The Phoenix Suns haven't had a lot of success in the NBA Draft since they took Amare Stoudemire with the ninth-overall pick in 2002. They haven't had a lot of lottery picks in that time either with only Luol Deng (draft day trade), Earl Clark (traded) and Robin Lopez being selected in the top half of the draft until 2011.
This summer was the first chance for Lance Blanks and Lon Babby leave their mark on the team via the draft. They picked Markieff Morris from Kansas with the 13th pick, a decision that brought solid "B's" in the various draft grades.
So far, however, Morris has exceeded all expectations and currently is the third highest-ranked rookie in his class with a PER of 22.24. It's only five games into his pro career, but Morris is proving to be everything the Suns hoped and more.
Offensively, Morris is already the Suns best big in the post with an outstanding conversion rate of .700 on his 12 post-up possessions as charted by Synergy Sports Tech. But what makes Morris so special offensively is his ability to also stretch the floor. He's shooting 50 percent on his jump shots and is an impressive 6-12 from three.
The one thing Morris doesn't bring, or at least hasn't yet, is the ability to finish on the pick and roll. He's only been used on two possessions with one resulting in a jump shot. On the other, he slipped the pick, caught the pass from Nash and had the ball striped in the paint.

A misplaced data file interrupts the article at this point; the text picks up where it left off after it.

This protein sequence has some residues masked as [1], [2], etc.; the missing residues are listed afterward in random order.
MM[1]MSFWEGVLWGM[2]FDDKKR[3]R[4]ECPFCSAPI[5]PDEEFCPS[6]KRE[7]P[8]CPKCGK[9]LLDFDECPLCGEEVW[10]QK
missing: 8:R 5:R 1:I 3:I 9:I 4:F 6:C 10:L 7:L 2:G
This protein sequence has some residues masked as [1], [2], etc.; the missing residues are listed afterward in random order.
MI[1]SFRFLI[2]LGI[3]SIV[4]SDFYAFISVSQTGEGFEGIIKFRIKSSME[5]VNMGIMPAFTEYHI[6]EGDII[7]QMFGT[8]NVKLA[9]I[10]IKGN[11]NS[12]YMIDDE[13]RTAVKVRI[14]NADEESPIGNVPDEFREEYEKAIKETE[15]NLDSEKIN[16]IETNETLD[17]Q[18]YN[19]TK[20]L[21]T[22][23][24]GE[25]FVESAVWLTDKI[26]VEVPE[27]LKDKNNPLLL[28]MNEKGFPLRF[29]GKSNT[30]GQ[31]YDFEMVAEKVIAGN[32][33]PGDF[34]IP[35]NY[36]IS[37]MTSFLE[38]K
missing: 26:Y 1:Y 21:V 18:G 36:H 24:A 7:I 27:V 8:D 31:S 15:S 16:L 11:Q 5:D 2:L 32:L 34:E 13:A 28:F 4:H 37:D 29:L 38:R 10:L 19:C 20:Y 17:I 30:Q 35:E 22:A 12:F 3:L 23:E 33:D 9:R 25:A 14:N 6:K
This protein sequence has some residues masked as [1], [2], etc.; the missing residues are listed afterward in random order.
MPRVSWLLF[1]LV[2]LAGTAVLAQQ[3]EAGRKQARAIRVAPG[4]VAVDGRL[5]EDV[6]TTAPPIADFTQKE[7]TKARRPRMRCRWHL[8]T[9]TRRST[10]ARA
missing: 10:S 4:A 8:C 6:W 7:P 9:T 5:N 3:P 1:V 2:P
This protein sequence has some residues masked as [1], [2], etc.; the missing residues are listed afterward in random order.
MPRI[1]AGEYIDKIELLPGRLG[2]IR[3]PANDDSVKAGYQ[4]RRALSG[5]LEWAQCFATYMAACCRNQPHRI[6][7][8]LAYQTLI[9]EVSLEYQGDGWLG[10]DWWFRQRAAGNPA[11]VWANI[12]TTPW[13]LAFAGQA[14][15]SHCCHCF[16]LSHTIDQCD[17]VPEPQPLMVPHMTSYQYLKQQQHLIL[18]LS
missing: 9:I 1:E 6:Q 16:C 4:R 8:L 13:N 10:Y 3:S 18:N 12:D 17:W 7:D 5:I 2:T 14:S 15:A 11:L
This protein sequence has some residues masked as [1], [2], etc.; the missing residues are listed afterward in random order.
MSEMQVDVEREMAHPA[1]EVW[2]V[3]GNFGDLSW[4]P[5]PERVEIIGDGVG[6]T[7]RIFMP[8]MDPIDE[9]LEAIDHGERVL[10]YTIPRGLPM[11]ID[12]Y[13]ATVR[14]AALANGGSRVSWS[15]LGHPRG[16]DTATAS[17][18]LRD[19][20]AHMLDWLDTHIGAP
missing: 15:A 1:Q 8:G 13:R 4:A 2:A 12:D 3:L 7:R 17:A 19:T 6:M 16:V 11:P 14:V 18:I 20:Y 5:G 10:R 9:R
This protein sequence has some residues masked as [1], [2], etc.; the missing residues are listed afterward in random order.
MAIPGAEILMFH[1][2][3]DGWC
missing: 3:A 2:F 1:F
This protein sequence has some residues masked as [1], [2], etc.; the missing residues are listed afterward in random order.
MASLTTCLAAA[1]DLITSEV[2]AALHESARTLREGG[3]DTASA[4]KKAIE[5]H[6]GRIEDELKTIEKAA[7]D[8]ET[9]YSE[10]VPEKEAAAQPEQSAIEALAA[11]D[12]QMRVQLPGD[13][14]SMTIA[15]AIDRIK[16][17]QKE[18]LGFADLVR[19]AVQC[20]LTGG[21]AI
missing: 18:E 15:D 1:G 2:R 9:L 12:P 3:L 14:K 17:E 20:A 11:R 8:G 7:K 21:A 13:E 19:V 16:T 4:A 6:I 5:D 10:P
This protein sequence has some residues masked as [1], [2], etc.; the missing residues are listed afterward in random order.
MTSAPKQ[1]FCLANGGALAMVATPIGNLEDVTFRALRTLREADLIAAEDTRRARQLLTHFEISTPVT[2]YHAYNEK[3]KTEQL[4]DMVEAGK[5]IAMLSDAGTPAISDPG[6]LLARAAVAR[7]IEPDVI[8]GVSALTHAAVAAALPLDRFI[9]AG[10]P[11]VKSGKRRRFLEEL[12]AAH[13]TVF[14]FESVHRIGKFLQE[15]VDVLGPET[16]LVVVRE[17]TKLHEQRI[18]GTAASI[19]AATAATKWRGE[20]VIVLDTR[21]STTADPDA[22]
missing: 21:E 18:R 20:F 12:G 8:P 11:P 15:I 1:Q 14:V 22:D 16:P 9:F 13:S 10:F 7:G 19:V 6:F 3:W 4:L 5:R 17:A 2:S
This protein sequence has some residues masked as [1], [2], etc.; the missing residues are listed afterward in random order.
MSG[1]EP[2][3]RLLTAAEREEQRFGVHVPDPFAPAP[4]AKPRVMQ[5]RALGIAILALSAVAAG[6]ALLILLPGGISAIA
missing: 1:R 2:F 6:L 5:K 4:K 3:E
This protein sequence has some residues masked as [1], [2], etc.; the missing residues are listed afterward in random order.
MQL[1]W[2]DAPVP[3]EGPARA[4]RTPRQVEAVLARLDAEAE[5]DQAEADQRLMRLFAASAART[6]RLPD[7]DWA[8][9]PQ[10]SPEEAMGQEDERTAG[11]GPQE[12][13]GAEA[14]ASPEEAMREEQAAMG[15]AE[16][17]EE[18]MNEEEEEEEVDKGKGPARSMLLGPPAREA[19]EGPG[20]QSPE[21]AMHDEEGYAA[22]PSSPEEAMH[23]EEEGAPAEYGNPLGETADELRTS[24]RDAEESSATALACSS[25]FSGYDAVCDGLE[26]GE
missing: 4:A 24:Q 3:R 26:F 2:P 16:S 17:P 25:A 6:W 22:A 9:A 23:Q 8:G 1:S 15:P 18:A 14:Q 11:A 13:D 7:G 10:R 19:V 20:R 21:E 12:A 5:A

It will be interesting to see if Morris can develop this part of this game. Playing more minutes with Nash will certainly help, but he's clearly no Amare Stoudemire. On the flip side, Morris is a far better post player and spot up shooter than Amare was as a young player even though the spectacular dunks aren't part of the repertoire.
Morris has already proven to be an effective rebounder as well. His rebound rate of 14.4 is second-highest on the team behind only Channing Frye who's started the season making up for his poor shooting by attacking the glass hard.
Defense is where the rookie is struggling most. He's prone to commit fouls and has some work to do before he adapts to the NBA game. The effort, smarts and desire are there so there's no reason to think that Morris won't improve as he gets more experience. In the mean time, his versatile offense and work on the boards should continue to earn him minutes. His twin brother Marcus, meanwhile, has been sent to the Houston Rockets D-league affiliate to work on his game.
Overall, while it's still very early, the Morris draft pick looks like a fantastic decision for the Suns.